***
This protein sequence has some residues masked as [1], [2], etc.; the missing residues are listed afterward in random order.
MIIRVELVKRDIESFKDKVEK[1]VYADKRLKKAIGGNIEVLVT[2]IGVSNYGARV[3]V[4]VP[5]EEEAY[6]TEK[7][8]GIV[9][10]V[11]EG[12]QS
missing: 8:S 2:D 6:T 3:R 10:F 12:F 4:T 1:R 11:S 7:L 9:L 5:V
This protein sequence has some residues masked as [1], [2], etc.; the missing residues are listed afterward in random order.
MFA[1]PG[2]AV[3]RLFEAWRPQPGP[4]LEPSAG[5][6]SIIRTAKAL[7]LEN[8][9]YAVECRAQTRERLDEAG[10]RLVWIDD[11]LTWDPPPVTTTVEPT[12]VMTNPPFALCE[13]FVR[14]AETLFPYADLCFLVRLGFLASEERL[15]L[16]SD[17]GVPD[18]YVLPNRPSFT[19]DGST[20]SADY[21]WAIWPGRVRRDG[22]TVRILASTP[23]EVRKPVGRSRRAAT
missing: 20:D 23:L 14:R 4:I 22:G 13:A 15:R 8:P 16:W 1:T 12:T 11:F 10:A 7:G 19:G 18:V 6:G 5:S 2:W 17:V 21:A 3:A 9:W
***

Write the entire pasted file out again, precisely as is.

This protein sequence has some residues masked as [1], [2], etc.; the missing residues are listed afterward in random order.
MIIRVELVKRDIESFKDKVEK[1]VYADKRLKKAIGGNIEVLVT[2]IGVSNYGARV[3]V[4]VP[5]EEEAY[6]TEK[7][8]GIV[9][10]V[11]EG[12]QS
missing: 8:S 2:D 6:T 3:R 10:F 12:F 4:T 1:R 11:S 7:L 9:L 5:V
This protein sequence has some residues masked as [1], [2], etc.; the missing residues are listed afterward in random order.
MFA[1]PG[2]AV[3]RLFEAWRPQPGP[4]LEPSAG[5][6]SIIRTAKAL[7]LEN[8][9]YAVECRAQTRERLDEAG[10]RLVWIDD[11]LTWDPPPVTTTVEPT[12]VMTNPPFALCE[13]FVR[14]AETLFPYADLCFLVRLGFLASEERL[15]L[16]SD[17]GVPD[18]YVLPNRPSFT[19]DGST[20]SADY[21]WAIWPGRVRRDG[22]TVRILASTP[23]EVRKPVGRSRRAAT
missing: 20:D 23:L 14:R 4:I 22:G 13:A 15:R 8:P 16:W 1:T 12:T 11:F 10:A 7:G 19:G 18:V 6:G 5:S 2:W 17:V 21:A 3:A 9:W